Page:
Archive for Friday, April 28, 2006

National anthem in Spanish draws outrage

April 28, 2006

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— British music producer Adam Kidron says that when he came up with the idea of a Spanish-language version of the U.S. national anthem, he saw it as an ode to the millions of immigrants seeking a better life.

But in the week since Kidron announced the song - which features artists such as Wyclef Jean, hip-hop star Pitbull and Puerto Rican singers Carlos Ponce and Olga Tanon - it has been the target of a fierce backlash.

Some Internet bloggers and others are infuriated by the thought of "The Star-Spangled Banner" sung in a language other than English. Others are outraged by an unreleased version with new and ardently pro-immigrant lyrics.

"Would the French accept people singing the La Marseillaise in English as a sign of French patriotism? Of course not," said Mark Krikorian, head of the Washington-based Center for Immigration Studies, a think tank that supports tighter immigration controls.

The initial version of "Nuestro Himno," or "Our Anthem," comes out today and uses lyrics based closely on the English-language original, said Kidron, who leads the record label Urban Box Office.

Pro-immigration protests are planned around the country for Monday, and the record label is urging Hispanic radio stations nationwide to play the cut at 6 p.m. CDT today in a sign of solidarity.

A remix to be released in June will contain lines in English that condemn U.S. immigration laws. Among them: "These kids have no parents, cause all of these mean laws ... let's not start a war with all these hard workers, they can't help where they were born."

Hip-hop star Pitbull, left, whose real name is Armando Perez, talks with producer Eduardo Reyes as he mixes a track while recording a Spanish-language version of the U.S. national anthem, Wednesday, April 26, 2006 in Miami. The recording, dubbed "Nuestro Himno," which means "Our Anthem" in English, is set to "rhythmic Latin musical arrangement" but respects the song's traditional structure, said Adam Kidron, who heads the record label Urban Box Office.

Hip-hop star Pitbull, left, whose real name is Armando Perez, talks with producer Eduardo Reyes as he mixes a track while recording a Spanish-language version of the U.S. national anthem, Wednesday, April 26, 2006 in Miami. The recording, dubbed "Nuestro Himno," which means "Our Anthem" in English, is set to "rhythmic Latin musical arrangement" but respects the song's traditional structure, said Adam Kidron, who heads the record label Urban Box Office.

Bryanna Bevens, of Hanford, Calif., who writes for the immigration-focused Web magazine Vdare.com, said the remix particularly upset her.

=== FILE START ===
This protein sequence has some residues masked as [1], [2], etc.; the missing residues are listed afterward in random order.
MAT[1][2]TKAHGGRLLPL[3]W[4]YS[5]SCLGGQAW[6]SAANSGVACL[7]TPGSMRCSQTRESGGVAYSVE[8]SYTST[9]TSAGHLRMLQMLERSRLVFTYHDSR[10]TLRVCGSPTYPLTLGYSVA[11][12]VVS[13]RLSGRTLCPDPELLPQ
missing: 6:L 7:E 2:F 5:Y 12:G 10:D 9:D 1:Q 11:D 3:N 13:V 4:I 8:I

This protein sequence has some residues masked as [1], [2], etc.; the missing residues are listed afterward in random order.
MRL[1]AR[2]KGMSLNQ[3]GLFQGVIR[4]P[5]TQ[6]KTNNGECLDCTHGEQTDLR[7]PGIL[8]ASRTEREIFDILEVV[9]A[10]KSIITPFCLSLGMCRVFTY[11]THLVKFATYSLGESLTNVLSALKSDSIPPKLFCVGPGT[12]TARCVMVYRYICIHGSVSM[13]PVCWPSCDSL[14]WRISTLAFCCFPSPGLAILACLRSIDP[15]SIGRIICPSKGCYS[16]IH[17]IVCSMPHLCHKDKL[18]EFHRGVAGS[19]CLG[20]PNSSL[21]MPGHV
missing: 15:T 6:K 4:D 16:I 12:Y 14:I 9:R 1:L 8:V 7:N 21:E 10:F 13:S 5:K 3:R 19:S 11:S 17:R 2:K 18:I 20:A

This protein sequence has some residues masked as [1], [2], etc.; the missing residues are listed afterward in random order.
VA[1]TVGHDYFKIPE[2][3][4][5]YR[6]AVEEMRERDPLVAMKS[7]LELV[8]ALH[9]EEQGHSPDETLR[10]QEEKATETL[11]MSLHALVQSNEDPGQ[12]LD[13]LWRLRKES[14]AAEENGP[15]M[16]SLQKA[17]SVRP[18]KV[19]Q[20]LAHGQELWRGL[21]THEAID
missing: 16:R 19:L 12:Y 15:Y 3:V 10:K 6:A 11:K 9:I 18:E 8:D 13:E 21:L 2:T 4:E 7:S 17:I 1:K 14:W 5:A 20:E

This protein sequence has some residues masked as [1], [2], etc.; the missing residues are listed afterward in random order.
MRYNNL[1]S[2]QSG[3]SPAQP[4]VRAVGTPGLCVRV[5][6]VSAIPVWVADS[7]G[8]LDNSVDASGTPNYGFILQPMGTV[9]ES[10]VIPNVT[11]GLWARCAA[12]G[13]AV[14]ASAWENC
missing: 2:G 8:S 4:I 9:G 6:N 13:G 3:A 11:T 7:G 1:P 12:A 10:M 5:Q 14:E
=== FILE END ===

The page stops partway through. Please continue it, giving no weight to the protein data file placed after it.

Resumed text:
"It's very whiny. If you want to say all those things, by all means, put them on your poster board, but don't put them on the national anthem," she said.

Kidron, a U.S. resident for 16 years, maintains the changes are fitting. After all, he notes, American immigrants borrowed the melody of the "Star Spangled Banner" from an English drinking song.

"There's no attempt to usurp anything. The intent is to communicate," Kidron said. "I wanted to show my thanks to these people who buy my records and listen to the music we release and do the jobs I don't want to do."

Kidron said the song will be featured on the album "Somos Americanos," which will sell for $10, with $1 going to the National Capital Immigration Coalition, a Washington group.

Pitbull, whose real name is Armando Perez, said this country was built by immigrants, and "the meaning of the American dream is in that record: struggle, freedom, opportunity, everything they are trying to shut down on us."

Comments

lamb 8 years, 12 months ago

I don't think this will help their cause.

Janet Lowther 8 years, 12 months ago

As the immigration debate goes on, I have reached the conclusion that the ONLY solution to the illegal immigration problem is. . . Granting legal residency to any Mexican who can speak English. Not necessarily well, but can communicate adequately. Think the rather marginal level of communication a typical high school graduate who passed two or three years of a foreign language class can manage.

I would also suggest granting legal residency to ANYONE who completes a degree in certain subjects at US universities: Engineering, medicine and nursing come to mind.

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